Dept of I don't believe it
Galleycat carries a report about what is, allegedly (heavily underlined), literary theft by Penguin.
Now normally I wouldn't advise any writer to get his knickers in too much of a twist about people (allegedly) stealing his work. For one thing, life is too short. For another, the financial loss of usually zero, or far less than you would like to think. And then legal fees are way too high to even think of it -- if you're tempted, just remember the da Vinci guys. No, the best way to deal with any alleged chicanery is to give it publicity. Which is what, belatedly, is happening here, albeit through a report of a lengthy court case. And as far as I'm concerned, Penguin just lost a great deal of my respect.
The Literary Saloon led me to an article in The Word which considers the fate of various first-time novelists in the light of the way they were treated by the New York Times Book Review. Read this article if you dare, but be warned that, if you are anything like me, you will end up deeply depressed if not actually suicidal.
Who, I ask you, in all seriousness, would be a writer? Being a novelist means that several years of work are exposed entirely to the whim of a handful of people, with an approximately 1 in 10,000 chance of passing from one judgemental phase to the next one. Agent, editor, critic: each one of these people can kill your so-called career stone dead. And that's even before you get to be read by the public, who also have a say in matters.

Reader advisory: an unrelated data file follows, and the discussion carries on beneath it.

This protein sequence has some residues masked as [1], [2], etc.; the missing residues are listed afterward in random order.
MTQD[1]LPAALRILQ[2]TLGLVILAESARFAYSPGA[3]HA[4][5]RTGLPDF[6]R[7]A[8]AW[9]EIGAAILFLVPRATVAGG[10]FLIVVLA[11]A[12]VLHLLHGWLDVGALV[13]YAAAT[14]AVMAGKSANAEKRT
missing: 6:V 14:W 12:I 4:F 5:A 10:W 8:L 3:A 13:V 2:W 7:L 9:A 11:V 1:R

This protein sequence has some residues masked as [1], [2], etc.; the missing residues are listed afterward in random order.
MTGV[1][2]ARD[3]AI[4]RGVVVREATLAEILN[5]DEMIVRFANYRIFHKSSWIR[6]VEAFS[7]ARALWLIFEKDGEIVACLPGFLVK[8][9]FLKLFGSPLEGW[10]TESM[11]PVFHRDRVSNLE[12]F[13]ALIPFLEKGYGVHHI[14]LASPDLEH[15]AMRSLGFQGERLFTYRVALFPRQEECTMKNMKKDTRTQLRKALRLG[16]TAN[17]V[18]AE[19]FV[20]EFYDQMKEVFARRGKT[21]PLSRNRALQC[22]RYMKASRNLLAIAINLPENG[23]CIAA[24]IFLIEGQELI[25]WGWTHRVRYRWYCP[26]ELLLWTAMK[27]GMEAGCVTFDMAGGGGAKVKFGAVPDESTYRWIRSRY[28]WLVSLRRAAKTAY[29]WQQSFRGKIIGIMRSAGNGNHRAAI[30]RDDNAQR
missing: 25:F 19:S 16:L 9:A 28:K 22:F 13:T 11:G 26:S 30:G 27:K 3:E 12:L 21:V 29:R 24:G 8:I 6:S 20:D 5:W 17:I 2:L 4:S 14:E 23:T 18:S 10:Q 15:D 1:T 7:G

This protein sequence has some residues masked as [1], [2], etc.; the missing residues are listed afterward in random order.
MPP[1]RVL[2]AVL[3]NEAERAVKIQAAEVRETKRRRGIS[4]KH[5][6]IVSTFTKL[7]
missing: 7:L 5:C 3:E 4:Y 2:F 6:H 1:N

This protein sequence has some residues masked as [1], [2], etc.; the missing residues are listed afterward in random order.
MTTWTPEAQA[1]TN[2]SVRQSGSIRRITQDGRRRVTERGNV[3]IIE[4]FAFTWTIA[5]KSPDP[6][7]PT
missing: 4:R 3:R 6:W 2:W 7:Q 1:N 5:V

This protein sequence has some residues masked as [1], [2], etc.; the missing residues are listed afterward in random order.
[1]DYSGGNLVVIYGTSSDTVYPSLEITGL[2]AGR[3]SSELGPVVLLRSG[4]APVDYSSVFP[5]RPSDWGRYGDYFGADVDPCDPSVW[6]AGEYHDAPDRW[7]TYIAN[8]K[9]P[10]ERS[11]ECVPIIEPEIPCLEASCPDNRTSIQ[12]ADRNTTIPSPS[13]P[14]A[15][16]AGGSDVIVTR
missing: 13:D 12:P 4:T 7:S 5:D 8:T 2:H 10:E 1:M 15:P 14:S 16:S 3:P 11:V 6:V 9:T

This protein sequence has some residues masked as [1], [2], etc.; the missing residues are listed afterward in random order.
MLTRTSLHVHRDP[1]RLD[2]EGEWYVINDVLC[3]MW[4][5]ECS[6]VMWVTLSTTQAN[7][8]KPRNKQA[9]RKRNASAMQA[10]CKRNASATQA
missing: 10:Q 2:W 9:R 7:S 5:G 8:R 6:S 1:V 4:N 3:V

I suggest to you that no one capable of rational thought would ever get involved in this business.
Ebooks? Oo needs em?
Charlie Stross has an exceptionally well informed and well balanced article about ebooks. Mercifully it's also quite funny in places, though God knows some of the content is again depressing. Publishers are just so slow to learn. What is it about the business that closes down the thinking capacity?
You really ought to read Mr Stross if you have any kind of involvement in books, right the way through from writer to reader.
Thanks to Viktor Janis for the link.
More ways than one
Long-time readers of this blog will know that we have more than once considered the dangerous English laws of libel, which greatly favour those who consider themselves to have been maligned.
No party has more experience in avoiding (as far as possible) libel suits than the UK newspapers; and over the years they have developed a number of techniques to protect themselves.
I was reminded of all this by today's Times. In News in Brief, the Times reports that Lady Falkender has been awarded £75,000 in damages, plus costs, against the BBC. The Beeb suggested a number of wicked things, all of which, obviously, must have been untrue.
Meanwhile, in section two of the Times, we are presented with a short profile of Lady Falkender. This lists some of the wicked lies about her which have now been found to be wholly untrue, and explains how misunderstandings about the truth might have come about -- at least in the minds of those not paying full attention.
Two articles for the connoisseurs, I think.
P.S. In the Sunday Times, India Knight considers Sir Martin Sorrell's recent libel case, and a few others, and concludes that 'suing for libel just makes you look pathetic'.